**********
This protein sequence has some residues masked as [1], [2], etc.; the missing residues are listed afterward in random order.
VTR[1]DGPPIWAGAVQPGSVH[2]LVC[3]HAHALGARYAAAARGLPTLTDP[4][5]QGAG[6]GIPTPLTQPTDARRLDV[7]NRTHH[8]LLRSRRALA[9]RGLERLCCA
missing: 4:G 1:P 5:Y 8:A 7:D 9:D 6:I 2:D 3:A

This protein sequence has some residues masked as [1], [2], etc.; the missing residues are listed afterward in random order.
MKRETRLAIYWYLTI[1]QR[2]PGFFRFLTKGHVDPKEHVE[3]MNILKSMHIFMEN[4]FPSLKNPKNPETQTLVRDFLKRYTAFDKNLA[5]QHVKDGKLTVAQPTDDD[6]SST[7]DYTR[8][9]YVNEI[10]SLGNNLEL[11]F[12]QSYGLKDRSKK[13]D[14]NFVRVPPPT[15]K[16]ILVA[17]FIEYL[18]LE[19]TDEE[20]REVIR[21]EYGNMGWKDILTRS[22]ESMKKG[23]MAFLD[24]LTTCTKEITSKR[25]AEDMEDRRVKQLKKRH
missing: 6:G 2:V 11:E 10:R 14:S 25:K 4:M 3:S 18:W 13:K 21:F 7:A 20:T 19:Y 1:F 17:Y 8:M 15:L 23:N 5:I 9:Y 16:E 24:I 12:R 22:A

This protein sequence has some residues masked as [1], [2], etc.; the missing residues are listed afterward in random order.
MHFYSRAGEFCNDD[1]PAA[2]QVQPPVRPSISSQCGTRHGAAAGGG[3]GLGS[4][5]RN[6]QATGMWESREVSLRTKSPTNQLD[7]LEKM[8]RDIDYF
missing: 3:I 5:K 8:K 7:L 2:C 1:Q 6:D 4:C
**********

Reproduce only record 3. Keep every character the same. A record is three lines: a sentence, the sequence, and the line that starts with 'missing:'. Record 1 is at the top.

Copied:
This protein sequence has some residues masked as [1], [2], etc.; the missing residues are listed afterward in random order.
MHFYSRAGEFCNDD[1]PAA[2]QVQPPVRPSISSQCGTRHGAAAGGG[3]GLGS[4][5]RN[6]QATGMWESREVSLRTKSPTNQLD[7]LEKM[8]RDIDYF
missing: 3:I 5:K 8:K 7:L 2:C 1:Q 6:D 4:C